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the other big advance is what we call big data. if you happen to be on a beta blocker which is a an experience drug. we would've never known that from biology. they showed us one of the biggest studies ever done that in europe the closer you live to an airport the brain needs quiet at time we sleep. i can't bear to kick her out. and my brain gets a quiet it needs. staggering observations. your brain needs quiet at night. and we have to respect that. i really piece on this in the new york times. the acid blockers we all
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take. we know now from big data it was a year or two. we know that if you take them the rate of alzheimer's goes up and heart disease goes up over time. we would've never known that unless we have a big data to look at. were in this era of big data. every time you go to your doctors office your data could be part of the solution not part of the problem. at the same time we have to work on health healthcare security of information. there been five hospitals over the last year that they came in and took over the date of the hospital. what will happen. one day soon. she has an infection on her arm. in an hour later she is dead. because of what happened is
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something went in and changed her medical record and took away an allergy. my changing medical records. it has over 300 people there full-time. and actually took over a hundred million records of your local dr.. the other technology to come out was called crisper. they were named science magazine. this is a molecule that was with surgical precision one of the 3 billion letters. we can edit the dna code. they have already changed that.
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you could correct diseases like this. you could do all kinds of things. you can also make a child blonder, blue or i. potentially with the technology like this. they don't have to be labeled because he was not genetically modified. it was just changing the jeans that were there. at the same time in south america they use this technology to attack the biggest killer in the history of the world. more people by a factor of ten have died from this than in every war in the world combined. between malaria and is he cut they had killed more people than everywhere in the world. they use this technology to make it.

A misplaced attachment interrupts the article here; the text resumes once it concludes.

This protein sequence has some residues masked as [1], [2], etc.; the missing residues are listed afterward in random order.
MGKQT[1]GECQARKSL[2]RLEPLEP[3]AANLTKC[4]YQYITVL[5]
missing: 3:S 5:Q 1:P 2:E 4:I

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they had been able to limit over 90% of the mosquitoes. no way. who knows what's its ghetto it's good to do to the frog population. if you've ever seen a child born with almost no brain and no skull you might think a little bit differently. it was obviously a big issue in the summer. it will come back next year. it will be again in the headlines starting in april of this year. one of the big positives that happened about a year and a half i did the morning show we talked about jimmy cardin who said i had skin cancer that went to the brain. he went up there and said i'm going to be a role model for others. and he got a drug that blocked the don't eat meat signal. when they're born they have